down the hatch

EnglishEdit

Prepositional phraseEdit

down the hatch

  1. (idiomatic) Into the mouth and down the throat, especially with regard to the consumption of a beverage.
    • 1943 March 22, "AIR: You've Had It," Time (retrieved 7 Feb 2010):
      In Cairo, the New York Herald Tribune's correspondent, John ("Tex") O'Reilly, found U.S. soldiers no less infected with the new English language: "When two Americans are having a drink they no longer shout ‘Down the hatch!’ They raise their glasses and say ‘Cheers’ in modulated tones."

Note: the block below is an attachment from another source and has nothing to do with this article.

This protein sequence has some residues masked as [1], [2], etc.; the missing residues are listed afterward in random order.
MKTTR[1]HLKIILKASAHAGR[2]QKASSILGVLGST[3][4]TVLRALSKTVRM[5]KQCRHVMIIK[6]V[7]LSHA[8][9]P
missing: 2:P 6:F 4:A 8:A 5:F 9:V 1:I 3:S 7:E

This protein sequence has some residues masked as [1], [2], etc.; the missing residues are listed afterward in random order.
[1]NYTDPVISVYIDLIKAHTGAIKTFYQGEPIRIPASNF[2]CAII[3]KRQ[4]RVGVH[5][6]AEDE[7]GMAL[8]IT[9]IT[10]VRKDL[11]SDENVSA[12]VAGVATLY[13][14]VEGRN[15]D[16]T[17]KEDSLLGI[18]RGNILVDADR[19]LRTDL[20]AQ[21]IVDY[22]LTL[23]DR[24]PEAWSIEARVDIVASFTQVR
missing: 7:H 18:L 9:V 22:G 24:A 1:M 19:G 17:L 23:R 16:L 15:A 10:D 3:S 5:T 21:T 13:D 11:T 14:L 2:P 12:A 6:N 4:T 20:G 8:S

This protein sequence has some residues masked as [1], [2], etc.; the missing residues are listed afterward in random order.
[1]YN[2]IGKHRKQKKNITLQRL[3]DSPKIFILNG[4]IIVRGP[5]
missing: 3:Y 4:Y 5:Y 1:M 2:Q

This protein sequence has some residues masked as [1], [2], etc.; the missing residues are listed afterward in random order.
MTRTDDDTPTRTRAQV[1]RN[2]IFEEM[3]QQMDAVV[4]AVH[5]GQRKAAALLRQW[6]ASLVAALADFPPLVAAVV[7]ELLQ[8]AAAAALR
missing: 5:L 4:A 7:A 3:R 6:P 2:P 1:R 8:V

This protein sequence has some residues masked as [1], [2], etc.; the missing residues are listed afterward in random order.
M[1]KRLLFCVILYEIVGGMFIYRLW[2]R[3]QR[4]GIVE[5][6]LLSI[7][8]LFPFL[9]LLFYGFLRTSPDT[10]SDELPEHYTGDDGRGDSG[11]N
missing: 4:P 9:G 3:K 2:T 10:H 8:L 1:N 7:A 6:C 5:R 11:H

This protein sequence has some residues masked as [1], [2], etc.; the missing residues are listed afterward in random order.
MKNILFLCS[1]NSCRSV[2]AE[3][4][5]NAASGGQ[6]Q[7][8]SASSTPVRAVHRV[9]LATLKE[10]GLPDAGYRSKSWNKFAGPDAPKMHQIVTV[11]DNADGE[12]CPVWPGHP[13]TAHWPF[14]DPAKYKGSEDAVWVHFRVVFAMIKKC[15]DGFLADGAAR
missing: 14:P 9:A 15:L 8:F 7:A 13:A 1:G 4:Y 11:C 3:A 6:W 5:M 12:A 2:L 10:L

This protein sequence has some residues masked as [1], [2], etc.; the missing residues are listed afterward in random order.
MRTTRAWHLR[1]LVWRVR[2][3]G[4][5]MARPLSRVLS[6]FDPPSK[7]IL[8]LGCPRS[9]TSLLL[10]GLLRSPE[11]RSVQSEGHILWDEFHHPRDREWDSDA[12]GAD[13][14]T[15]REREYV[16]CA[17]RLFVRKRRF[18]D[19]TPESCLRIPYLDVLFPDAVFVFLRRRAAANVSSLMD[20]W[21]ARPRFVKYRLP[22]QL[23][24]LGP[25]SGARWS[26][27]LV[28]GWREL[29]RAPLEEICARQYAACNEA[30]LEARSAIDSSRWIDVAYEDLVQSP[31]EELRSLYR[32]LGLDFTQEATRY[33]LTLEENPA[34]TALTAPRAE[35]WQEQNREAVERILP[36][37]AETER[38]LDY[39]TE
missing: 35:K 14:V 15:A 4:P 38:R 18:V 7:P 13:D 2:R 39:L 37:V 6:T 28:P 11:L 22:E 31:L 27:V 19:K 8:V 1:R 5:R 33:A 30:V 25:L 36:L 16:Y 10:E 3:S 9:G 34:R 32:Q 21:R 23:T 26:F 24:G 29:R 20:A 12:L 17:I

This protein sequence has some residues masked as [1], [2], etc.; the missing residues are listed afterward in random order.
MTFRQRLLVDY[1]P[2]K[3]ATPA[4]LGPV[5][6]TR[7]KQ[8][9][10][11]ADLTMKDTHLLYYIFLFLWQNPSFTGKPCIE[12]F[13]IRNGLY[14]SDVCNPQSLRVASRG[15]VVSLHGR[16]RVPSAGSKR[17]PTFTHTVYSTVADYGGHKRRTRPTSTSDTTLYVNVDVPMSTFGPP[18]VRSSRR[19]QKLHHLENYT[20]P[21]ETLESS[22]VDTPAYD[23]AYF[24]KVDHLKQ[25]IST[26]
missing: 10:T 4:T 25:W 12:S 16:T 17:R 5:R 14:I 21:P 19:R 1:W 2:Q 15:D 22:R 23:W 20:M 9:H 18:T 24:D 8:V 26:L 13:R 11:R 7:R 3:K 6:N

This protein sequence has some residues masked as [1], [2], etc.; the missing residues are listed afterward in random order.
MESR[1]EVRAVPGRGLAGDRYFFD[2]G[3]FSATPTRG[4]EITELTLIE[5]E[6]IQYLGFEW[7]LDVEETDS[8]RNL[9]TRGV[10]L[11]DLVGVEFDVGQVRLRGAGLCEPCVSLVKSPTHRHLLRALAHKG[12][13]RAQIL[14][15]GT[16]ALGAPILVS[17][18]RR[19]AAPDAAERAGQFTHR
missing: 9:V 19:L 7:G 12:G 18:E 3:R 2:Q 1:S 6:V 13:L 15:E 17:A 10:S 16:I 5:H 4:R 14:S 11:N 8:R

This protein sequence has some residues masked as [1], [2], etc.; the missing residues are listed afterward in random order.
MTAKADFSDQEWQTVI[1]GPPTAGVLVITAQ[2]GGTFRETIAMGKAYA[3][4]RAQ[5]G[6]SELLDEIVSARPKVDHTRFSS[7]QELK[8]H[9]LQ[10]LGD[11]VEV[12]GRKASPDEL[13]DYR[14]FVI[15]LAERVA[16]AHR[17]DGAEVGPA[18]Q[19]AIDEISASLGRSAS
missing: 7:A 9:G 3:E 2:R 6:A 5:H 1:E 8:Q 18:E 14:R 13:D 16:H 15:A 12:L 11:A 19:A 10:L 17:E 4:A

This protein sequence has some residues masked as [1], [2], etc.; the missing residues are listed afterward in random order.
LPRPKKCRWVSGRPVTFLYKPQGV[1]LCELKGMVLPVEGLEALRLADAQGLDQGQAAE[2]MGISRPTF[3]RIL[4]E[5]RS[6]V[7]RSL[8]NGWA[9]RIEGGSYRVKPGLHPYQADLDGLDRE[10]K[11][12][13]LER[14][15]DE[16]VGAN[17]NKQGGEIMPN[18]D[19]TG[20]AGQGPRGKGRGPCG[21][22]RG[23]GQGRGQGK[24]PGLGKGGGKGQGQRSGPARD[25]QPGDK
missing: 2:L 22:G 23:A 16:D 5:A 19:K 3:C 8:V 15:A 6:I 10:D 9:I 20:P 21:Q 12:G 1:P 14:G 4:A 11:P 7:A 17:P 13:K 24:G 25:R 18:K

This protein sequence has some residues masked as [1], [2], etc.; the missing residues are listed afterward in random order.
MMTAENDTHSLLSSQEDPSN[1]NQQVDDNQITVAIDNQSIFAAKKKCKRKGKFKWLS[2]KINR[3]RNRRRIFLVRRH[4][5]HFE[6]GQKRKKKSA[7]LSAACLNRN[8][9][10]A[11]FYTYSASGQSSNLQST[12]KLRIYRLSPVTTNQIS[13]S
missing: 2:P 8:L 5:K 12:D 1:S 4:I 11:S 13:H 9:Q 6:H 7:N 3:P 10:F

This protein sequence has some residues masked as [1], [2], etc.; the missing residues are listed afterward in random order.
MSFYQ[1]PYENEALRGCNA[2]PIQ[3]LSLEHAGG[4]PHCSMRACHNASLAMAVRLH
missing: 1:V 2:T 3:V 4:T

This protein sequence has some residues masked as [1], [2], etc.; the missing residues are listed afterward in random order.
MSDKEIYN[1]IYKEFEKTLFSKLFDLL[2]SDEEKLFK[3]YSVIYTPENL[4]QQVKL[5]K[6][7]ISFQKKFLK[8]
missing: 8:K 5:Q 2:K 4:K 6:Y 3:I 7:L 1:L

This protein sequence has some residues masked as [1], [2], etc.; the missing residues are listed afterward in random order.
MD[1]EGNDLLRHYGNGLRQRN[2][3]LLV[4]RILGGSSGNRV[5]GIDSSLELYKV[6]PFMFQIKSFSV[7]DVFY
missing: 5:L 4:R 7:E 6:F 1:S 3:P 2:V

• 2008 Jan. 30, Paul Lukas, "Gluttonous Rite Survives Without Silverware ," New York Times (retrieved 7 Feb 2010):
      As waiters brought trays of meat, the guests reached over and harvested the pink slices with their bare hands, popping them down the hatch.

TranslationsEdit

Last modified on 23 January 2014, at 17:33